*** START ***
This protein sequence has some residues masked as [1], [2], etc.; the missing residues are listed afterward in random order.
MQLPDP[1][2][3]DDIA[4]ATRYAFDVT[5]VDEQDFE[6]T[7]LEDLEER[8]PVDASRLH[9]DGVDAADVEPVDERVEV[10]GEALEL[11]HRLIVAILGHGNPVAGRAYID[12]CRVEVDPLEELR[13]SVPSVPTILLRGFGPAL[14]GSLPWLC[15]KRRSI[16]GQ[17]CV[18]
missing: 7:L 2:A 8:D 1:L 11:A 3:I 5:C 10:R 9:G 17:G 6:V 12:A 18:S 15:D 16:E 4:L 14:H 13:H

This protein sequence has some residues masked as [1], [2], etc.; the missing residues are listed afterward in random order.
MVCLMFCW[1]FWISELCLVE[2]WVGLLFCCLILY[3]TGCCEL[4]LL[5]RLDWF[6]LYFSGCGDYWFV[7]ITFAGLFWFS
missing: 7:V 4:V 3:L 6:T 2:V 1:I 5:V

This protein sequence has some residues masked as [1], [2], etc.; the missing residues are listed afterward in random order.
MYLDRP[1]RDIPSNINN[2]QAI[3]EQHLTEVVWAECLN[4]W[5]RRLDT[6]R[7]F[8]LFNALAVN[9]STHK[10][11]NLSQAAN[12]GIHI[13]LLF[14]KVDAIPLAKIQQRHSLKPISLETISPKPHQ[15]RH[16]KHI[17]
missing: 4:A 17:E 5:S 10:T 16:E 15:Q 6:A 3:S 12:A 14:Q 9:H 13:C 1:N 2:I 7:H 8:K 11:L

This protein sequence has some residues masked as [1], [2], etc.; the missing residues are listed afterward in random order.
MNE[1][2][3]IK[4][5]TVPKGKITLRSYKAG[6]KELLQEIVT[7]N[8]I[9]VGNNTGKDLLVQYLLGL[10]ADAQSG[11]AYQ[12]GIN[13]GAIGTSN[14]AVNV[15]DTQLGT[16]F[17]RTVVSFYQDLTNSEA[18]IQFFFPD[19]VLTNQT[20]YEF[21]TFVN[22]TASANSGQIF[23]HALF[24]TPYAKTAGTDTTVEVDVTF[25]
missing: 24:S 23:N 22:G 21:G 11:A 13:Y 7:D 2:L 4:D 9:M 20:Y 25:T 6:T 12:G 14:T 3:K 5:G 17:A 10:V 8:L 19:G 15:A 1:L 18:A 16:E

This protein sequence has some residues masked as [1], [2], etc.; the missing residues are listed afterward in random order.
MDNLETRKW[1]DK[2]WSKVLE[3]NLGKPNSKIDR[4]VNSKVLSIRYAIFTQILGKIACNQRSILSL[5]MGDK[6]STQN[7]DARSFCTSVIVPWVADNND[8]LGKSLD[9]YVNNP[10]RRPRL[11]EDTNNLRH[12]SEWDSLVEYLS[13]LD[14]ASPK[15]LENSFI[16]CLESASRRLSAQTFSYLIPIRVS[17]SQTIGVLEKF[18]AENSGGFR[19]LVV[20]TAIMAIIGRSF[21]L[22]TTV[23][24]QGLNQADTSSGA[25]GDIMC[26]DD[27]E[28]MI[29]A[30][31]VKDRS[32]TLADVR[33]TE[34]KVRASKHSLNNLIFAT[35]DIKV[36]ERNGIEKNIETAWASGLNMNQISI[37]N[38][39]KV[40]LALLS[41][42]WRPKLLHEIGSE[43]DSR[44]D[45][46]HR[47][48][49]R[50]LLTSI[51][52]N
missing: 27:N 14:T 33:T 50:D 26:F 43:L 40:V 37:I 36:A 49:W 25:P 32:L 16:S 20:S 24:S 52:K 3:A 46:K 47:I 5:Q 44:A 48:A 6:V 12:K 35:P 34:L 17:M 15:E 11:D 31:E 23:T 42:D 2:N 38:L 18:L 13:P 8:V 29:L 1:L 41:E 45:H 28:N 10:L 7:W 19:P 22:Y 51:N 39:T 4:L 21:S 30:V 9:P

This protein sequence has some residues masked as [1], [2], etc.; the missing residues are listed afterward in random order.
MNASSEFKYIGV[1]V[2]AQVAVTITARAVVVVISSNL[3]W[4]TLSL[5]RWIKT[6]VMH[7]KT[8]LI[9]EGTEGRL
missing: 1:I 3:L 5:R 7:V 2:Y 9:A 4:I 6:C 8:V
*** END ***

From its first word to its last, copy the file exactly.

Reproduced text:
This protein sequence has some residues masked as [1], [2], etc.; the missing residues are listed afterward in random order.
MQLPDP[1][2][3]DDIA[4]ATRYAFDVT[5]VDEQDFE[6]T[7]LEDLEER[8]PVDASRLH[9]DGVDAADVEPVDERVEV[10]GEALEL[11]HRLIVAILGHGNPVAGRAYID[12]CRVEVDPLEELR[13]SVPSVPTILLRGFGPAL[14]GSLPWLC[15]KRRSI[16]GQ[17]CV[18]
missing: 7:L 2:A 8:D 1:L 11:A 3:I 5:C 10:R 9:G 17:G 6:V 12:A 18:S 15:D 16:E 4:L 14:H 13:H

This protein sequence has some residues masked as [1], [2], etc.; the missing residues are listed afterward in random order.
MVCLMFCW[1]FWISELCLVE[2]WVGLLFCCLILY[3]TGCCEL[4]LL[5]RLDWF[6]LYFSGCGDYWFV[7]ITFAGLFWFS
missing: 7:V 4:V 3:L 6:T 2:V 1:I 5:V

This protein sequence has some residues masked as [1], [2], etc.; the missing residues are listed afterward in random order.
MYLDRP[1]RDIPSNINN[2]QAI[3]EQHLTEVVWAECLN[4]W[5]RRLDT[6]R[7]F[8]LFNALAVN[9]STHK[10][11]NLSQAAN[12]GIHI[13]LLF[14]KVDAIPLAKIQQRHSLKPISLETISPKPHQ[15]RH[16]KHI[17]
missing: 4:A 17:E 5:S 10:T 16:E 15:Q 6:A 3:S 12:A 14:Q 9:H 13:C 1:N 2:I 7:H 8:K 11:L

This protein sequence has some residues masked as [1], [2], etc.; the missing residues are listed afterward in random order.
MNE[1][2][3]IK[4][5]TVPKGKITLRSYKAG[6]KELLQEIVT[7]N[8]I[9]VGNNTGKDLLVQYLLGL[10]ADAQSG[11]AYQ[12]GIN[13]GAIGTSN[14]AVNV[15]DTQLGT[16]F[17]RTVVSFYQDLTNSEA[18]IQFFFPD[19]VLTNQT[20]YEF[21]TFVN[22]TASANSGQIF[23]HALF[24]TPYAKTAGTDTTVEVDVTF[25]
missing: 24:S 23:N 22:G 21:G 11:A 13:Y 7:D 2:L 4:D 9:M 20:Y 25:T 6:T 12:G 14:T 3:K 5:G 17:A 10:V 8:L 19:G 15:A 1:L 18:A 16:E

This protein sequence has some residues masked as [1], [2], etc.; the missing residues are listed afterward in random order.
MDNLETRKW[1]DK[2]WSKVLE[3]NLGKPNSKIDR[4]VNSKVLSIRYAIFTQILGKIACNQRSILSL[5]MGDK[6]STQN[7]DARSFCTSVIVPWVADNND[8]LGKSLD[9]YVNNP[10]RRPRL[11]EDTNNLRH[12]SEWDSLVEYLS[13]LD[14]ASPK[15]LENSFI[16]CLESASRRLSAQTFSYLIPIRVS[17]SQTIGVLEKF[18]AENSGGFR[19]LVV[20]TAIMAIIGRSF[21]L[22]TTV[23][24]QGLNQADTSSGA[25]GDIMC[26]DD[27]E[28]MI[29]A[30][31]VKDRS[32]TLADVR[33]TE[34]KVRASKHSLNNLIFAT[35]DIKV[36]ERNGIEKNIETAWASGLNMNQISI[37]N[38][39]KV[40]LALLS[41][42]WRPKLLHEIGSE[43]DSR[44]D[45][46]HR[47][48][49]R[50]LLTSI[51][52]N
missing: 27:N 14:T 33:T 50:D 26:F 43:L 40:V 37:I 36:A 49:W 25:P 32:L 16:S 20:S 24:S 52:K 3:A 46:K 47:I 5:Q 44:A 48:A 6:V 12:K 35:P 34:L 17:M 15:E 11:D 31:E 23:T 42:D 2:N 38:L 18:L 13:P 8:V 29:L 1:L 41:E 45:H 28:N 10:L 7:W 19:P 22:Y 51:N 39:T 4:L 21:S 30:V 9:P

This protein sequence has some residues masked as [1], [2], etc.; the missing residues are listed afterward in random order.
MNASSEFKYIGV[1]V[2]AQVAVTITARAVVVVISSNL[3]W[4]TLSL[5]RWIKT[6]VMH[7]KT[8]LI[9]EGTEGRL
missing: 1:I 3:L 5:R 7:V 2:Y 9:A 4:I 6:C 8:V